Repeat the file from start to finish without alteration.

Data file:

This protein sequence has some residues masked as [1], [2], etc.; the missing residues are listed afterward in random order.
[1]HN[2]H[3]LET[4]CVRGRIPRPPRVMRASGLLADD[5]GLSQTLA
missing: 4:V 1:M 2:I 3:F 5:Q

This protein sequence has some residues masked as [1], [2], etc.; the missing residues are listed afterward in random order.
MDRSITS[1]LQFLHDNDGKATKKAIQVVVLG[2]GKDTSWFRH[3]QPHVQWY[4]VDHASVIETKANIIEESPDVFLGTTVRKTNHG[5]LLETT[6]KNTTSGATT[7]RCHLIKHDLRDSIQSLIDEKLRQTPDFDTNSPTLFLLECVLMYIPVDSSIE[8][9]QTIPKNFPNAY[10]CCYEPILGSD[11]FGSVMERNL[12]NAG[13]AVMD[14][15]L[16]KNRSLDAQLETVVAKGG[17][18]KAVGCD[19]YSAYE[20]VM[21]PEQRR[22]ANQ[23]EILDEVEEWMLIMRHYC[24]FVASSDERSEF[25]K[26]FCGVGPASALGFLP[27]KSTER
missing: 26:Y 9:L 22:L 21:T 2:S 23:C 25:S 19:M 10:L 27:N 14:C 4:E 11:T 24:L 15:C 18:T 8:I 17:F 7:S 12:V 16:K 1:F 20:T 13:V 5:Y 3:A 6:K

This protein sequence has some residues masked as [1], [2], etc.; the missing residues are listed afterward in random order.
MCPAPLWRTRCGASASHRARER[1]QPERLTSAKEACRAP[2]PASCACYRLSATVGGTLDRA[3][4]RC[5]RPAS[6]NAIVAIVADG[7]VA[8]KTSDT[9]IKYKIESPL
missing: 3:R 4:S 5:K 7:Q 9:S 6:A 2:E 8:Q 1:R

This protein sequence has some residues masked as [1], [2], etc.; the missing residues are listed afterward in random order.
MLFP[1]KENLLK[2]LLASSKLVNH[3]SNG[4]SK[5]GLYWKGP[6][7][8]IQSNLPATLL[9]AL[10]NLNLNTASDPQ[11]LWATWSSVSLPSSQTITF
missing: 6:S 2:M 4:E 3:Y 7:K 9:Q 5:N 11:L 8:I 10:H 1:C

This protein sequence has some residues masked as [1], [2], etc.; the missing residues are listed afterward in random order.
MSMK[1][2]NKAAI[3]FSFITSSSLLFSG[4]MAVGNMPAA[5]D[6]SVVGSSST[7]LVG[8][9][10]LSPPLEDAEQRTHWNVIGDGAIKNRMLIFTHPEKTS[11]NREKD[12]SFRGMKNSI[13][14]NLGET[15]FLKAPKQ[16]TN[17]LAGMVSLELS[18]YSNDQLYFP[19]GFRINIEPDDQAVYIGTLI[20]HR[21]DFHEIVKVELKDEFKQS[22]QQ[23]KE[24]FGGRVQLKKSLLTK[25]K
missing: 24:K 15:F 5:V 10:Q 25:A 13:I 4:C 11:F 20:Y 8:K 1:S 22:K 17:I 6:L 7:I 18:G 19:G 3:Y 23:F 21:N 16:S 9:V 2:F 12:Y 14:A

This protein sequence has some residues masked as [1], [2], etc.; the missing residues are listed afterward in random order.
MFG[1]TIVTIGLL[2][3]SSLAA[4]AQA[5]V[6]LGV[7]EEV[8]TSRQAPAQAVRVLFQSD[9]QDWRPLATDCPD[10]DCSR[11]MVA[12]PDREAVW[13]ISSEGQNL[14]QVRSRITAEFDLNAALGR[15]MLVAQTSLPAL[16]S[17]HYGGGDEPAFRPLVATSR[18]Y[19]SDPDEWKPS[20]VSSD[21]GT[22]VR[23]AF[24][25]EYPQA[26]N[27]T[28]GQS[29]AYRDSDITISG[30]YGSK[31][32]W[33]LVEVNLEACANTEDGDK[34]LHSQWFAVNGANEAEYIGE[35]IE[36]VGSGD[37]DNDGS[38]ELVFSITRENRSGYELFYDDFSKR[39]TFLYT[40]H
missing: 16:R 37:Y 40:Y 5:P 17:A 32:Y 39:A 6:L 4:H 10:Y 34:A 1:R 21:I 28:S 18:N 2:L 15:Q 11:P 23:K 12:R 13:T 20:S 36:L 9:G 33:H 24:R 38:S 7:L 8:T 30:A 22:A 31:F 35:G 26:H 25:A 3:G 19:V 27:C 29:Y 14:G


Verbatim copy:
This protein sequence has some residues masked as [1], [2], etc.; the missing residues are listed afterward in random order.
[1]HN[2]H[3]LET[4]CVRGRIPRPPRVMRASGLLADD[5]GLSQTLA
missing: 4:V 1:M 2:I 3:F 5:Q

This protein sequence has some residues masked as [1], [2], etc.; the missing residues are listed afterward in random order.
MDRSITS[1]LQFLHDNDGKATKKAIQVVVLG[2]GKDTSWFRH[3]QPHVQWY[4]VDHASVIETKANIIEESPDVFLGTTVRKTNHG[5]LLETT[6]KNTTSGATT[7]RCHLIKHDLRDSIQSLIDEKLRQTPDFDTNSPTLFLLECVLMYIPVDSSIE[8][9]QTIPKNFPNAY[10]CCYEPILGSD[11]FGSVMERNL[12]NAG[13]AVMD[14][15]L[16]KNRSLDAQLETVVAKGG[17][18]KAVGCD[19]YSAYE[20]VM[21]PEQRR[22]ANQ[23]EILDEVEEWMLIMRHYC[24]FVASSDERSEF[25]K[26]FCGVGPASALGFLP[27]KSTER
missing: 26:Y 9:L 22:L 21:T 2:S 23:C 25:S 19:M 10:L 27:N 14:C 4:E 11:T 24:L 15:C 18:T 8:I 17:F 7:S 12:V 16:K 1:F 20:T 13:V 5:Y 3:A 6:K

This protein sequence has some residues masked as [1], [2], etc.; the missing residues are listed afterward in random order.
MCPAPLWRTRCGASASHRARER[1]QPERLTSAKEACRAP[2]PASCACYRLSATVGGTLDRA[3][4]RC[5]RPAS[6]NAIVAIVADG[7]VA[8]KTSDT[9]IKYKIESPL
missing: 3:R 4:S 5:K 7:Q 9:S 6:A 2:E 8:Q 1:R

This protein sequence has some residues masked as [1], [2], etc.; the missing residues are listed afterward in random order.
MLFP[1]KENLLK[2]LLASSKLVNH[3]SNG[4]SK[5]GLYWKGP[6][7][8]IQSNLPATLL[9]AL[10]NLNLNTASDPQ[11]LWATWSSVSLPSSQTITF
missing: 6:S 2:M 4:E 3:Y 7:K 9:Q 5:N 11:L 8:I 10:H 1:C

This protein sequence has some residues masked as [1], [2], etc.; the missing residues are listed afterward in random order.
MSMK[1][2]NKAAI[3]FSFITSSSLLFSG[4]MAVGNMPAA[5]D[6]SVVGSSST[7]LVG[8][9][10]LSPPLEDAEQRTHWNVIGDGAIKNRMLIFTHPEKTS[11]NREKD[12]SFRGMKNSI[13][14]NLGET[15]FLKAPKQ[16]TN[17]LAGMVSLELS[18]YSNDQLYFP[19]GFRINIEPDDQAVYIGTLI[20]HR[21]DFHEIVKVELKDEFKQS[22]QQ[23]KE[24]FGGRVQLKKSLLTK[25]K
missing: 24:K 15:F 5:V 10:Q 25:A 13:I 4:C 11:F 20:Y 8:K 1:S 22:K 17:I 6:L 7:I 18:G 19:G 3:Y 23:F 21:N 16:S 9:V 2:F 12:Y 14:A

This protein sequence has some residues masked as [1], [2], etc.; the missing residues are listed afterward in random order.
MFG[1]TIVTIGLL[2][3]SSLAA[4]AQA[5]V[6]LGV[7]EEV[8]TSRQAPAQAVRVLFQSD[9]QDWRPLATDCPD[10]DCSR[11]MVA[12]PDREAVW[13]ISSEGQNL[14]QVRSRITAEFDLNAALGR[15]MLVAQTSLPAL[16]S[17]HYGGGDEPAFRPLVATSR[18]Y[19]SDPDEWKPS[20]VSSD[21]GT[22]VR[23]AF[24][25]EYPQA[26]N[27]T[28]GQS[29]AYRDSDITISG[30]YGSK[31][32]W[33]LVEVNLEACANTEDGDK[34]LHSQWFAVNGANEAEYIGE[35]IE[36]VGSGD[37]DNDGS[38]ELVFSITRENRSGYELFYDDFSKR[39]TFLYT[40]H
missing: 16:R 37:Y 40:Y 5:P 17:A 32:Y 39:A 6:L 4:H 10:Y 34:A 1:R 21:I 28:S 18:N 2:L 15:Q 11:P 23:K 12:R 13:T 20:S 36:L 9:G 33:H 24:R 38:S 7:L 8:T 30:A 22:A 31:F 35:G 26:H 25:A 3:G 19:V 27:C 29:Y 14:G